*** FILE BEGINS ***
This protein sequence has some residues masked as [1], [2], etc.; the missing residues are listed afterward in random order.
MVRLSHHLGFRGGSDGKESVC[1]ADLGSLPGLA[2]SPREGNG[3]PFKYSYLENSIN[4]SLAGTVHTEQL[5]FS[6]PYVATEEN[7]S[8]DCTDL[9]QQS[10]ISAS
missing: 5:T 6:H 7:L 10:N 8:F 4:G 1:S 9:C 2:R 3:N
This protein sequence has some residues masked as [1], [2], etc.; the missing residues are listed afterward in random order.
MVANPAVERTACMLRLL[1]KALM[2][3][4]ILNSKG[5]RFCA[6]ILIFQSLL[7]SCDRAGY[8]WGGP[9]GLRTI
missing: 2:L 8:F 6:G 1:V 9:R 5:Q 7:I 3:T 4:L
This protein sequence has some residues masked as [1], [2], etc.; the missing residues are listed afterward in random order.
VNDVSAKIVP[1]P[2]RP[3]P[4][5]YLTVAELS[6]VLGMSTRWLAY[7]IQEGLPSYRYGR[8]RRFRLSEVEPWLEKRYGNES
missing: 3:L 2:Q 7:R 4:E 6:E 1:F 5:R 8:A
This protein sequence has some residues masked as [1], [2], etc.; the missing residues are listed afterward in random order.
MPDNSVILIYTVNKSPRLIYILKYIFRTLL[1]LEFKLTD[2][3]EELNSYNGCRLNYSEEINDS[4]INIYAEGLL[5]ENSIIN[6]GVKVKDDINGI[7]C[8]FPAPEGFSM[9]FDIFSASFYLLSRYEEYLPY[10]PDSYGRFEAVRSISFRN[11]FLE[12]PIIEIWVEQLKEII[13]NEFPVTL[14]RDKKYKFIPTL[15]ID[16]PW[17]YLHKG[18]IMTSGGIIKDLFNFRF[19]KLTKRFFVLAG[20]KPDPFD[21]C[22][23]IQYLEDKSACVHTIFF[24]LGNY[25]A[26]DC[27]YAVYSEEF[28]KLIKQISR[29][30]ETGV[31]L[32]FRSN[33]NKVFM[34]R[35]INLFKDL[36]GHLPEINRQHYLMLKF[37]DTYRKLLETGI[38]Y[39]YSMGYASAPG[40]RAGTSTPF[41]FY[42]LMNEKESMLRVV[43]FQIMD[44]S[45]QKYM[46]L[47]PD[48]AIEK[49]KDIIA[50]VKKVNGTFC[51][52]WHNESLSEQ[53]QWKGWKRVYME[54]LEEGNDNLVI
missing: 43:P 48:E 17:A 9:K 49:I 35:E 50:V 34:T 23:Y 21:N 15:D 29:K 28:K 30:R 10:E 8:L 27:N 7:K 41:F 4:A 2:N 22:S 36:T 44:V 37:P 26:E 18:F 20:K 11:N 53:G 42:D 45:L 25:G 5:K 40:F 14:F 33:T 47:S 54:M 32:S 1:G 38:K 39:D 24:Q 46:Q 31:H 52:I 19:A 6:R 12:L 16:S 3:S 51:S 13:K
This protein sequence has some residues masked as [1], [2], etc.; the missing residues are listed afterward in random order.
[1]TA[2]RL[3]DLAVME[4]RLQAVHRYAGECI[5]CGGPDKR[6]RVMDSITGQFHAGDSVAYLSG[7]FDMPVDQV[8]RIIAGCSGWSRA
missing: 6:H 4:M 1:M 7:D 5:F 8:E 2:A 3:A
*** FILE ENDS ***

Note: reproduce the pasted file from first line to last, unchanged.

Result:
This protein sequence has some residues masked as [1], [2], etc.; the missing residues are listed afterward in random order.
MVRLSHHLGFRGGSDGKESVC[1]ADLGSLPGLA[2]SPREGNG[3]PFKYSYLENSIN[4]SLAGTVHTEQL[5]FS[6]PYVATEEN[7]S[8]DCTDL[9]QQS[10]ISAS
missing: 5:T 6:H 7:L 10:N 8:F 4:G 1:S 9:C 2:R 3:N
This protein sequence has some residues masked as [1], [2], etc.; the missing residues are listed afterward in random order.
MVANPAVERTACMLRLL[1]KALM[2][3][4]ILNSKG[5]RFCA[6]ILIFQSLL[7]SCDRAGY[8]WGGP[9]GLRTI
missing: 2:L 8:F 6:G 1:V 9:R 5:Q 7:I 3:T 4:L
This protein sequence has some residues masked as [1], [2], etc.; the missing residues are listed afterward in random order.
VNDVSAKIVP[1]P[2]RP[3]P[4][5]YLTVAELS[6]VLGMSTRWLAY[7]IQEGLPSYRYGR[8]RRFRLSEVEPWLEKRYGNES
missing: 3:L 2:Q 7:R 4:E 6:E 1:F 5:R 8:A
This protein sequence has some residues masked as [1], [2], etc.; the missing residues are listed afterward in random order.
MPDNSVILIYTVNKSPRLIYILKYIFRTLL[1]LEFKLTD[2][3]EELNSYNGCRLNYSEEINDS[4]INIYAEGLL[5]ENSIIN[6]GVKVKDDINGI[7]C[8]FPAPEGFSM[9]FDIFSASFYLLSRYEEYLPY[10]PDSYGRFEAVRSISFRN[11]FLE[12]PIIEIWVEQLKEII[13]NEFPVTL[14]RDKKYKFIPTL[15]ID[16]PW[17]YLHKG[18]IMTSGGIIKDLFNFRF[19]KLTKRFFVLAG[20]KPDPFD[21]C[22][23]IQYLEDKSACVHTIFF[24]LGNY[25]A[26]DC[27]YAVYSEEF[28]KLIKQISR[29][30]ETGV[31]L[32]FRSN[33]NKVFM[34]R[35]INLFKDL[36]GHLPEINRQHYLMLKF[37]DTYRKLLETGI[38]Y[39]YSMGYASAPG[40]RAGTSTPF[41]FY[42]LMNEKESMLRVV[43]FQIMD[44]S[45]QKYM[46]L[47]PD[48]AIEK[49]KDIIA[50]VKKVNGTFC[51][52]WHNESLSEQ[53]QWKGWKRVYME[54]LEEGNDNLVI
missing: 43:P 48:E 17:A 9:K 49:I 35:E 50:V 34:T 23:Y 21:N 15:D 29:K 28:K 30:R 10:E 8:L 27:N 7:K 41:F 4:A 2:N 22:S 36:T 44:V 37:P 26:E 18:F 20:K 11:N 53:G 42:D 45:L 25:G 5:K 40:F 14:F 33:T 47:S 54:M 32:S 1:G 38:K 39:D 24:Q 46:Q 31:H 52:I 19:A 6:R 12:L 16:S 3:S 51:S 13:K
This protein sequence has some residues masked as [1], [2], etc.; the missing residues are listed afterward in random order.
[1]TA[2]RL[3]DLAVME[4]RLQAVHRYAGECI[5]CGGPDKR[6]RVMDSITGQFHAGDSVAYLSG[7]FDMPVDQV[8]RIIAGCSGWSRA
missing: 6:H 4:M 1:M 7:D 5:F 8:E 2:A 3:A